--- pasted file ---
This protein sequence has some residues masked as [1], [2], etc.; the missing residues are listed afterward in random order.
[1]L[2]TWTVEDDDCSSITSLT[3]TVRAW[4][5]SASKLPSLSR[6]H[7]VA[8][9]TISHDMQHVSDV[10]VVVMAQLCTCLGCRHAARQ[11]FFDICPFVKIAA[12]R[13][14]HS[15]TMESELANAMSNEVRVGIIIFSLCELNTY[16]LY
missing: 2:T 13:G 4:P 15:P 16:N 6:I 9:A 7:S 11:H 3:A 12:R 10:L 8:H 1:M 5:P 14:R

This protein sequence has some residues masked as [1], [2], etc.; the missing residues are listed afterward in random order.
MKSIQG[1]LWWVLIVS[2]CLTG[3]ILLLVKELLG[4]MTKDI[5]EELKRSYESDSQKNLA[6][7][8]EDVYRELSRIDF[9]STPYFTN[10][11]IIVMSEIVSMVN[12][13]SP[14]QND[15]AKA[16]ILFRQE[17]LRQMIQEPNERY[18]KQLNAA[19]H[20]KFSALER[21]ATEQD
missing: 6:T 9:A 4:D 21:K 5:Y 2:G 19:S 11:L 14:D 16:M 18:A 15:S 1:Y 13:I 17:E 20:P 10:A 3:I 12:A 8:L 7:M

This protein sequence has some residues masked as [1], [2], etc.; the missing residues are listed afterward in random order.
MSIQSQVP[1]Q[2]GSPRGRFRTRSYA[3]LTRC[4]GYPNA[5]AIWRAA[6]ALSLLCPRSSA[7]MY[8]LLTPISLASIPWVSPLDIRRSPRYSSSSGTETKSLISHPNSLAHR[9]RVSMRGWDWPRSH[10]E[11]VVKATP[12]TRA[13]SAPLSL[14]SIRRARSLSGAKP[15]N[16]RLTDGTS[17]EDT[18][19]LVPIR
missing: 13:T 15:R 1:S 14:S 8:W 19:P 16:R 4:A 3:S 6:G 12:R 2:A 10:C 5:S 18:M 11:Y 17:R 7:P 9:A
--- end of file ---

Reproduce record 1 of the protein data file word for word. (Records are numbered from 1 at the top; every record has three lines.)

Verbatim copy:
This protein sequence has some residues masked as [1], [2], etc.; the missing residues are listed afterward in random order.
[1]L[2]TWTVEDDDCSSITSLT[3]TVRAW[4][5]SASKLPSLSR[6]H[7]VA[8][9]TISHDMQHVSDV[10]VVVMAQLCTCLGCRHAARQ[11]FFDICPFVKIAA[12]R[13][14]HS[15]TMESELANAMSNEVRVGIIIFSLCELNTY[16]LY
missing: 2:T 13:G 4:P 15:P 16:N 6:I 9:A 7:S 11:H 3:A 12:R 10:L 8:H 1:M 5:P 14:R